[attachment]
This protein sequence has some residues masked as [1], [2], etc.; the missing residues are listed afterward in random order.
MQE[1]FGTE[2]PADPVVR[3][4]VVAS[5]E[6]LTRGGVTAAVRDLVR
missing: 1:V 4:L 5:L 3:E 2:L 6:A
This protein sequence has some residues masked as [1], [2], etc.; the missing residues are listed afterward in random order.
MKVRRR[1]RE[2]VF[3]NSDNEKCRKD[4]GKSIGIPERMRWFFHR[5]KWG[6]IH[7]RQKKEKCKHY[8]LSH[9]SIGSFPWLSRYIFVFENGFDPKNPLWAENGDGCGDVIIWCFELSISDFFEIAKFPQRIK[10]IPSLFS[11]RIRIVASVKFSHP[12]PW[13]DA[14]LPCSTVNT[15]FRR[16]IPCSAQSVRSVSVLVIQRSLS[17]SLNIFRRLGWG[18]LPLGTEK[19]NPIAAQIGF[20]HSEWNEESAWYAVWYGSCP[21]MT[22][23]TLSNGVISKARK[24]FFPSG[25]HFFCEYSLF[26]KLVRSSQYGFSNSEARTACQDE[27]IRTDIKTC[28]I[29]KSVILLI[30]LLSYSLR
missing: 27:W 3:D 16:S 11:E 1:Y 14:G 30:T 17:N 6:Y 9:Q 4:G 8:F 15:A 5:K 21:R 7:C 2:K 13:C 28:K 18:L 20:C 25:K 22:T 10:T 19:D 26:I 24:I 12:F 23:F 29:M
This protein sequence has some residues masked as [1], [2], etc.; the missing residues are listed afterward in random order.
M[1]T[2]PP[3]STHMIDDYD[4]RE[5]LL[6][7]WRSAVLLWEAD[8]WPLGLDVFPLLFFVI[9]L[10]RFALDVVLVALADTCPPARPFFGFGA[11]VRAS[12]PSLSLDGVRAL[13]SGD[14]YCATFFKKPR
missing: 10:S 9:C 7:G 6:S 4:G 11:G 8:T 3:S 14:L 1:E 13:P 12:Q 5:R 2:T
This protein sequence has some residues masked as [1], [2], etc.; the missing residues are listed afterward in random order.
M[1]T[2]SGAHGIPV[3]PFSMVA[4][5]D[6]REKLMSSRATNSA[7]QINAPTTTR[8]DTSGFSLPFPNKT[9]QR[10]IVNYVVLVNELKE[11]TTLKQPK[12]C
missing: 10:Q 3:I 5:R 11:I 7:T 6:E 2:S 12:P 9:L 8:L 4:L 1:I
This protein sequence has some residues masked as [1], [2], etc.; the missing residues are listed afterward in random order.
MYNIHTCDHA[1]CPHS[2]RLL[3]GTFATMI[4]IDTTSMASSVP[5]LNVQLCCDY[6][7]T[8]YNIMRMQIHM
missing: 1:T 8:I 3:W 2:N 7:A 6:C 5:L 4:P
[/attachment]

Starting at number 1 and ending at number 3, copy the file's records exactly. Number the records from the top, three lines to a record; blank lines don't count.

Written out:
This protein sequence has some residues masked as [1], [2], etc.; the missing residues are listed afterward in random order.
MQE[1]FGTE[2]PADPVVR[3][4]VVAS[5]E[6]LTRGGVTAAVRDLVR
missing: 1:V 4:L 5:L 3:E 2:L 6:A
This protein sequence has some residues masked as [1], [2], etc.; the missing residues are listed afterward in random order.
MKVRRR[1]RE[2]VF[3]NSDNEKCRKD[4]GKSIGIPERMRWFFHR[5]KWG[6]IH[7]RQKKEKCKHY[8]LSH[9]SIGSFPWLSRYIFVFENGFDPKNPLWAENGDGCGDVIIWCFELSISDFFEIAKFPQRIK[10]IPSLFS[11]RIRIVASVKFSHP[12]PW[13]DA[14]LPCSTVNT[15]FRR[16]IPCSAQSVRSVSVLVIQRSLS[17]SLNIFRRLGWG[18]LPLGTEK[19]NPIAAQIGF[20]HSEWNEESAWYAVWYGSCP[21]MT[22][23]TLSNGVISKARK[24]FFPSG[25]HFFCEYSLF[26]KLVRSSQYGFSNSEARTACQDE[27]IRTDIKTC[28]I[29]KSVILLI[30]LLSYSLR
missing: 27:W 3:D 16:S 11:E 1:Y 14:G 30:T 17:N 6:Y 9:Q 4:G 8:F 15:A 5:K 21:R 7:C 2:K 13:C 28:K 18:L 20:C 25:K 22:T 10:T 19:D 26:I 24:I 12:F 23:F 29:M
This protein sequence has some residues masked as [1], [2], etc.; the missing residues are listed afterward in random order.
M[1]T[2]PP[3]STHMIDDYD[4]RE[5]LL[6][7]WRSAVLLWEAD[8]WPLGLDVFPLLFFVI[9]L[10]RFALDVVLVALADTCPPARPFFGFGA[11]VRAS[12]PSLSLDGVRAL[13]SGD[14]YCATFFKKPR
missing: 10:S 9:C 7:G 6:S 4:G 11:G 8:T 3:S 14:L 1:E 13:P 12:Q 5:R 2:T